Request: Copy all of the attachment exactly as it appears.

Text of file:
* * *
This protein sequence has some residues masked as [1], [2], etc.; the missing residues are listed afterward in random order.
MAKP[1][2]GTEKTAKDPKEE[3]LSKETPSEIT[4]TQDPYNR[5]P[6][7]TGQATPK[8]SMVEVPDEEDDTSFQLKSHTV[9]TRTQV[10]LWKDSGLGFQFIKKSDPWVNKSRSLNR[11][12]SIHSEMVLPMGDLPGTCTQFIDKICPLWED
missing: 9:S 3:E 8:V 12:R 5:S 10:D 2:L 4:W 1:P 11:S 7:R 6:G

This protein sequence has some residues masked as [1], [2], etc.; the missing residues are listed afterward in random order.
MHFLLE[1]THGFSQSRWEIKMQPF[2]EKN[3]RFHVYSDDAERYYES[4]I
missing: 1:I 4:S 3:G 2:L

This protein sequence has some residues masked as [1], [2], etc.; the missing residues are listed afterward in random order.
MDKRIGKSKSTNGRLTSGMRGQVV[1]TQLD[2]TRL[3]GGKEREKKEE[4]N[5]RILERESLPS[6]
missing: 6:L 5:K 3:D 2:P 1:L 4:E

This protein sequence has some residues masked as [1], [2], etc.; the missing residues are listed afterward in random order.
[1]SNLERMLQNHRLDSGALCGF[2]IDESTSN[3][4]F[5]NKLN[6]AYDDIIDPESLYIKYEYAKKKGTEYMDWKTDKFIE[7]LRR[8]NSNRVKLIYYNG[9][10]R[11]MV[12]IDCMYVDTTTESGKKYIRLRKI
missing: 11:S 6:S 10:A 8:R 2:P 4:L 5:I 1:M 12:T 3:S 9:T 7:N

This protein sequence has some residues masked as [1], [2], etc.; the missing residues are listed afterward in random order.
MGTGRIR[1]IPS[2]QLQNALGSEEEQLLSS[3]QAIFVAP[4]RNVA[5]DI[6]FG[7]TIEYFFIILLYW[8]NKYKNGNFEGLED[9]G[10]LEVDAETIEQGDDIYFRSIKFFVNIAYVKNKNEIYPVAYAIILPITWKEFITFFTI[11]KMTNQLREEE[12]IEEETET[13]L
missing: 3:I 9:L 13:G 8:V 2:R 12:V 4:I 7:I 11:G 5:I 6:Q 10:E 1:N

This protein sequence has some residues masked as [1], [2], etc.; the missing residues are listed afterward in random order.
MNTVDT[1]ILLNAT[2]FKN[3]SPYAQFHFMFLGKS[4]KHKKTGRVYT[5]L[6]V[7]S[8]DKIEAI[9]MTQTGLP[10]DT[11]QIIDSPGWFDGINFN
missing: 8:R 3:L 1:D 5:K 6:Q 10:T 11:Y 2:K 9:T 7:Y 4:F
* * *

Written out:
This protein sequence has some residues masked as [1], [2], etc.; the missing residues are listed afterward in random order.
MAKP[1][2]GTEKTAKDPKEE[3]LSKETPSEIT[4]TQDPYNR[5]P[6][7]TGQATPK[8]SMVEVPDEEDDTSFQLKSHTV[9]TRTQV[10]LWKDSGLGFQFIKKSDPWVNKSRSLNR[11][12]SIHSEMVLPMGDLPGTCTQFIDKICPLWED
missing: 9:S 3:E 8:V 12:R 5:S 10:D 2:L 4:W 1:P 11:S 7:R 6:G

This protein sequence has some residues masked as [1], [2], etc.; the missing residues are listed afterward in random order.
MHFLLE[1]THGFSQSRWEIKMQPF[2]EKN[3]RFHVYSDDAERYYES[4]I
missing: 1:I 4:S 3:G 2:L

This protein sequence has some residues masked as [1], [2], etc.; the missing residues are listed afterward in random order.
MDKRIGKSKSTNGRLTSGMRGQVV[1]TQLD[2]TRL[3]GGKEREKKEE[4]N[5]RILERESLPS[6]
missing: 6:L 5:K 3:D 2:P 1:L 4:E

This protein sequence has some residues masked as [1], [2], etc.; the missing residues are listed afterward in random order.
[1]SNLERMLQNHRLDSGALCGF[2]IDESTSN[3][4]F[5]NKLN[6]AYDDIIDPESLYIKYEYAKKKGTEYMDWKTDKFIE[7]LRR[8]NSNRVKLIYYNG[9][10]R[11]MV[12]IDCMYVDTTTESGKKYIRLRKI
missing: 11:S 6:S 10:A 8:R 2:P 4:L 5:I 1:M 12:T 3:S 9:T 7:N

This protein sequence has some residues masked as [1], [2], etc.; the missing residues are listed afterward in random order.
MGTGRIR[1]IPS[2]QLQNALGSEEEQLLSS[3]QAIFVAP[4]RNVA[5]DI[6]FG[7]TIEYFFIILLYW[8]NKYKNGNFEGLED[9]G[10]LEVDAETIEQGDDIYFRSIKFFVNIAYVKNKNEIYPVAYAIILPITWKEFITFFTI[11]KMTNQLREEE[12]IEEETET[13]L
missing: 3:I 9:L 13:G 8:V 2:R 12:V 4:I 7:I 11:G 5:I 6:Q 10:E 1:N

This protein sequence has some residues masked as [1], [2], etc.; the missing residues are listed afterward in random order.
MNTVDT[1]ILLNAT[2]FKN[3]SPYAQFHFMFLGKS[4]KHKKTGRVYT[5]L[6]V[7]S[8]DKIEAI[9]MTQTGLP[10]DT[11]QIIDSPGWFDGINFN
missing: 8:R 3:L 1:D 5:K 6:Q 10:T 11:Y 2:K 9:T 7:Y 4:F